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Allergy to cobalt

Authors: Vanessa Ngan, Staff Writer, 2002; Updated: Elena Redl, Medical Student, Medical University of Vienna, Austria; Dr Martin Keefe, Dermatologist, Christchurch, New Zealand. Copy edited by Gus Mitchell. May 2021


Allergy to cobalt — codes and concepts
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What is cobalt allergy?

Cobalt is one of the most common metals to cause contact allergy via a delayed hypersensitivity reaction. It is also called cobalt dichloride hexahydrate, cobalt blue, cobaltous chloride hexahydrate, and cobalt hexahydrate. The name comes from the German word ‘Kobold’ meaning goblin or elf.

Cobalt was the American Contact Dermatitis Society’s 2016 Contact Allergen of the Year.

Who gets cobalt allergy?

Cobalt allergy affects about 2% of the general population and can develop at any age, including in children. It shows a female predominance (2:1) and is commonly associated with atopic dermatitis.

One study reported an increased prevalence of cobalt allergy in people with skin of colour.

Cobalt allergy can coexist with other metal allergies such as nickel and chromate.

What causes cobalt allergy?

Cobalt is commonly used as a binding agent in the manufacture of ‘hard’ metals with increased wear resistance such as drills and cutting tools.

It is also found in:

What are the clinical features of cobalt allergy?

  • Cobalt allergy usually presents as a chronic or subacute allergic contact dermatitis at sites with direct contact but may become more extensive
  • Photosensitive dermatitis has been reported with cement and pig fodder [see Photosensitivity]
  • Cobalt blue used in light blue tattoos can cause sarcoidal allergic reactions
  • Erythema multiforme has been rarely reported
  • Dust containing cobalt may cause asthma in metal workers.

What are the complications of cobalt allergy?

  • Secondary bacterial infection or autoeczematisation of the dermatitis.
  • Patients with allergic contact dermatitis to cobalt taking oral vitamin B12 (cobalamin) supplements may develop chronic vesicular hand dermatitis, cheilitis, stomatitis, or systemic contact dermatitis. Vitamin B12 injections (cyanocobalamin) can also cause local injection site reactions, hand dermatitis, and anaphylaxis.
  • Orthopaedic and other implanted metal devices can sometimes result in intractable generalised dermatitis in cobalt-allergic patients. Pain and loosening of the implant have been reported.

How is cobalt allergy diagnosed?

Allergic contact dermatitis due to cobalt is diagnosed on patch testing with 1% cobalt chloride hexahydrate. A positive reaction to nickel is likely to be due to dual sensitisation rather than cross-reactivity.

Cobalt naphthenate used in the polyester resin and plastics manufacturing industries can also cause an allergic contact dermatitis, but this may not be detected by the standard patch test with cobalt chloride.

Photopatch testing with cobalt is required if a photocontact dermatitis is suspected [see Phototesting].

Purpuric patch test reactions are peculiar to cobalt due to a poral reaction to cobalt accumulation in the eccrine glands and are not indicative of cobalt allergy.

Rarely, intradermal tests or oral challenge tests may be appropriate.

Positive patch test to cobalt

What is the differential diagnosis for cobalt allergy?

What is the treatment for cobalt allergy?

Cobalt allergy is treated by identifying and avoiding the source of exposure.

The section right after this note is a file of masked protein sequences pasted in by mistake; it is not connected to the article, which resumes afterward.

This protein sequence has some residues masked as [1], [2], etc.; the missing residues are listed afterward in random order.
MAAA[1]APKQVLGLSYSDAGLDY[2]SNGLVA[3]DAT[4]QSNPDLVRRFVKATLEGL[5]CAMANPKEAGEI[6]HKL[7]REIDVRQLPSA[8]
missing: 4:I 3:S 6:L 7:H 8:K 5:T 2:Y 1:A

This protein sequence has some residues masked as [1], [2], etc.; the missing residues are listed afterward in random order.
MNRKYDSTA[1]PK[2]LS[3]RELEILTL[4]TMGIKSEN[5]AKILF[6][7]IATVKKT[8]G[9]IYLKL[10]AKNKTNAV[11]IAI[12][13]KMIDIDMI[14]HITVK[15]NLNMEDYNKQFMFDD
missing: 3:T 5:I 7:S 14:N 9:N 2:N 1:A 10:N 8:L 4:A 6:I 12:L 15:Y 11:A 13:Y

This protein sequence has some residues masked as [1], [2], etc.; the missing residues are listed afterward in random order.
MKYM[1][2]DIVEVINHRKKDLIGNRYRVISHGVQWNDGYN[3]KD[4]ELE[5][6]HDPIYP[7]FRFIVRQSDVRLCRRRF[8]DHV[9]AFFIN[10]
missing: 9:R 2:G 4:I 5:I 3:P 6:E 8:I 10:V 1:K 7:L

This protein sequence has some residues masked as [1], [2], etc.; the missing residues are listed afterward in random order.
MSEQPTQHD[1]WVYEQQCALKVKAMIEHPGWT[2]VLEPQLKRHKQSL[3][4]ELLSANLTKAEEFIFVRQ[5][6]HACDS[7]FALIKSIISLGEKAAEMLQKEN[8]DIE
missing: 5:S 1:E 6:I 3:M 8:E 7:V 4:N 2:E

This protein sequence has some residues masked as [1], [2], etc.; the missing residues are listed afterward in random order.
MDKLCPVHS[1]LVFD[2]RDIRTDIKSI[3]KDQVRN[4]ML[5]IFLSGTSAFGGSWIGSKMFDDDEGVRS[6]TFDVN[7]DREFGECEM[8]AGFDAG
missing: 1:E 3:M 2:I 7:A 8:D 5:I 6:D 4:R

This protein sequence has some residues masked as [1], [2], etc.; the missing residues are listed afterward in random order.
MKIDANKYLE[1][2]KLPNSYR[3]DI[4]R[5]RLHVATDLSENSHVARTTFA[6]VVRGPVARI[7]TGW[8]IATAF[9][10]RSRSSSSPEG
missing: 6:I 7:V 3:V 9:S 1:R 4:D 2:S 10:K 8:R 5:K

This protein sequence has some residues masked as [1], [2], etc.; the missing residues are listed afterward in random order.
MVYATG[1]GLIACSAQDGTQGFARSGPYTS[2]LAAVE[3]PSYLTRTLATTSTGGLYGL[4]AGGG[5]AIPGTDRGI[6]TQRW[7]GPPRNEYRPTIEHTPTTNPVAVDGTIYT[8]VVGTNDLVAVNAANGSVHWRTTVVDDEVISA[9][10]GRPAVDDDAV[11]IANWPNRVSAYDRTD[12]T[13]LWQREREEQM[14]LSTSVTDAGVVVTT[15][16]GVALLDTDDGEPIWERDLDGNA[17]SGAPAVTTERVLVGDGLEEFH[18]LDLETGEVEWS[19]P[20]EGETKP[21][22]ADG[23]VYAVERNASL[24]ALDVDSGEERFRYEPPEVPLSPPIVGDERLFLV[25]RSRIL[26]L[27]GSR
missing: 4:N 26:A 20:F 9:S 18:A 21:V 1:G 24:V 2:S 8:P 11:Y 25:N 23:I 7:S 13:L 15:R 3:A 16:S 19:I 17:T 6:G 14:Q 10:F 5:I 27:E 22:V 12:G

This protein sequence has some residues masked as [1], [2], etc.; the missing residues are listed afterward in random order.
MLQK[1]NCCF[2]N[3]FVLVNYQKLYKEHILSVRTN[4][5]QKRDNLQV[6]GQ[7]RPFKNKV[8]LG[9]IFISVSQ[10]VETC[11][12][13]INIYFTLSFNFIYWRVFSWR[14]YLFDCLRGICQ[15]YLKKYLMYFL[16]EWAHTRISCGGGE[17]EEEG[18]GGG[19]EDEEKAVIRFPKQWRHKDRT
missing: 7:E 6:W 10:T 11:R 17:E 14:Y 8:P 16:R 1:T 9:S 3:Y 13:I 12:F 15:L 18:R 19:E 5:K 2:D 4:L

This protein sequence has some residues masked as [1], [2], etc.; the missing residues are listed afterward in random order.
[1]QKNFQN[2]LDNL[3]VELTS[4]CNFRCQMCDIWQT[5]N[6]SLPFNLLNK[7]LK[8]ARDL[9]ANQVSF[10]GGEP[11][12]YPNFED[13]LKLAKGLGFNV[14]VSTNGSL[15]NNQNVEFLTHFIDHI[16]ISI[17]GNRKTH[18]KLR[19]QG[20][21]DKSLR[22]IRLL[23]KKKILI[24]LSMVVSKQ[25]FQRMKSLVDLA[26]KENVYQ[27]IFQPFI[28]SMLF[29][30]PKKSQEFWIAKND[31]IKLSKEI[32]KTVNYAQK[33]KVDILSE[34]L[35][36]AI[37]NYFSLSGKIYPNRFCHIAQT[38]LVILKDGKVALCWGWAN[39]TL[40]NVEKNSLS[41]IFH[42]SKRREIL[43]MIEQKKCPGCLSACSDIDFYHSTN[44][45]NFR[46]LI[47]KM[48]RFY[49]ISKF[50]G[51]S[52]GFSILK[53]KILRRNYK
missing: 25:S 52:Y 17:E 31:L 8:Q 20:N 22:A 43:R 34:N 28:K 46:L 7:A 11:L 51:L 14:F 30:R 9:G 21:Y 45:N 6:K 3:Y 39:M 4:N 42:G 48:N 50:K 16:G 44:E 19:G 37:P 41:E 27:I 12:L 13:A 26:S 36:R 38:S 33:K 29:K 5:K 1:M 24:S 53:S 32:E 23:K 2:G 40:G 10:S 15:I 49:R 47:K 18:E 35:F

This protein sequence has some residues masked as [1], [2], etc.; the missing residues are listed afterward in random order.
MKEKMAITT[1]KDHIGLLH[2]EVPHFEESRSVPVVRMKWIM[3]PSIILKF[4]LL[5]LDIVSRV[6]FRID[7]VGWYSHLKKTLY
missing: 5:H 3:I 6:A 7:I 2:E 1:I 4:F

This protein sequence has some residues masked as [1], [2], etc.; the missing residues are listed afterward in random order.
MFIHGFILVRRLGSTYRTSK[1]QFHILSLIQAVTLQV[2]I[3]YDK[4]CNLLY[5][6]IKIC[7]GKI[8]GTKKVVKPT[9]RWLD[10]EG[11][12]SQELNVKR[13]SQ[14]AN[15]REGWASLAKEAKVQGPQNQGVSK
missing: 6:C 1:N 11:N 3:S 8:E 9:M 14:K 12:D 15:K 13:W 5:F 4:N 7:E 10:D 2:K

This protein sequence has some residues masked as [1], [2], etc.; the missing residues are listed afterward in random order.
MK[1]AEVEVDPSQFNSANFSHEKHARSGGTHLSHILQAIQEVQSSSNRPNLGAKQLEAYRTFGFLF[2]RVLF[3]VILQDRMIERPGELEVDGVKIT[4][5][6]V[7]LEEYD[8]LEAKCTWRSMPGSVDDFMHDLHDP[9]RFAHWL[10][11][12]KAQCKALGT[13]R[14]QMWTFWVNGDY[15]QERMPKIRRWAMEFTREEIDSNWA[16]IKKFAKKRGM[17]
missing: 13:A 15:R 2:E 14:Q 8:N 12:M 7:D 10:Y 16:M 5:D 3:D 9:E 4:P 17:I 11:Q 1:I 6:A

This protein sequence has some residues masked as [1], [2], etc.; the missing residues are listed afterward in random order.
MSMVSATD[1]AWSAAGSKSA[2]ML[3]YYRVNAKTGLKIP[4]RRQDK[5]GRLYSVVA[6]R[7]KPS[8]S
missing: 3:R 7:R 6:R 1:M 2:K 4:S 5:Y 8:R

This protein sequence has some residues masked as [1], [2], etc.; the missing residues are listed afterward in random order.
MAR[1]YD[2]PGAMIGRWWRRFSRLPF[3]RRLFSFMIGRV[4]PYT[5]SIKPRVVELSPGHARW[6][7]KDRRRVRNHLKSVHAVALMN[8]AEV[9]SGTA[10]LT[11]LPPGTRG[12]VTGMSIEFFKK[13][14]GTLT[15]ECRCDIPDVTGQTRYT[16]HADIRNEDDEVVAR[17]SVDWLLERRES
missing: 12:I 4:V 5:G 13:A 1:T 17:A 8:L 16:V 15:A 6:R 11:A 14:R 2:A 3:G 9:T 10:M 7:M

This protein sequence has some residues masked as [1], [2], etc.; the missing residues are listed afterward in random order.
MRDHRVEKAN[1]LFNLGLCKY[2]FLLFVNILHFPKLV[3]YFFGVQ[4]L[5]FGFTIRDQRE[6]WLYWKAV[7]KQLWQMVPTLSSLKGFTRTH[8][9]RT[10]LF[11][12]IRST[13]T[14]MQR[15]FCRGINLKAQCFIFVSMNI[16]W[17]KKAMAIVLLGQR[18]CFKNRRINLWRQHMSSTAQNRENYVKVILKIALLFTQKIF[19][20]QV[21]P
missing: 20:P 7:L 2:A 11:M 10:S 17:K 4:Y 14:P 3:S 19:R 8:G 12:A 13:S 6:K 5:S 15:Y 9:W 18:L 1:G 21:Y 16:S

Identify potential sources of exposure at work using material safety data sheets. Read product labels. The presence of cobalt in a metal object can be confirmed using a commercial 2-nitroso-1-naphthol-4-sulfonic acid spot-test. A clue to cobalt-containing jewellery is a dark silver rather than shiny appearance.

To minimise cobalt exposure:

  • Use metal instruments such as scissors, kitchen utensils, and combs that have plastic or wooden handle grips
  • Wear vinyl or rubber gloves to avoid contact
  • Items such as keys can be coated with several layers of clear nail polish
  • In the workplace wear personal protective equipment and employ no-touch techniques
  • Alert your doctor and dentist.

Contact dermatitis treatment includes:

What is the outcome for cobalt allergy?

Allergic contact dermatitis due to cobalt will settle if contact with cobalt can be avoided.

Further information

CAS number: 7791-13-1

Appearance: Silvery grey, shiny, hard metal

Sensitiser: cobalt

Patch test:

  • 1% cobalt chloride in aqueous solution
  • 1% cobalt sulphate in aqueous solution
  • 5% cobalt naphthenate in aqueous solution

See smartphone apps to check your skin.
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Related information

 

Bibliography

  • Deleo VA, Taylor SC, Belsito DV, et al. The effect of race and ethnicity on patch test results. J Am Acad Dermatol. 2002;46(2 Suppl Understanding):S107–12. doi:10.1067/mjd.2002.120792. PubMed
  • Fowler JF Jr. Cobalt. Dermatitis. 2016;27(1):3–8. doi:10.1097/DER.0000000000000154. Journal
  • Pongcharoensuk T, Thaiwat S. Systemic pigmented contact dermatitis to cobalt following ingestion of cobalamin supplement. Clin Case Rep. 2021;9(5):e04103. doi:10.1002/ccr3.4103. Journal
  • Thyssen JP, Jellesen MS, Menné T, et al. Cobalt release from inexpensive jewellery: has the use of cobalt replaced nickel following regulatory intervention? Contact Dermatitis. 2010;63(2):70–6. doi:10.1111/j.1600-0536.2010.01752.x. PubMed
  • Thyssen JP, Menné T. Metal allergy--a review on exposures, penetration, genetics, prevalence, and clinical implications. Chem Res Toxicol. 2010;23(2):309–18. doi:10.1021/tx9002726. PubMed
  • Thyssen JP, Menné T, Johansen JD, et al. A spot test for detection of cobalt release — early experience and findings. Contact Dermatitis. 2010;63(2):63–9. doi:10.1111/j.1600-0536.2010.01749.x. Journal

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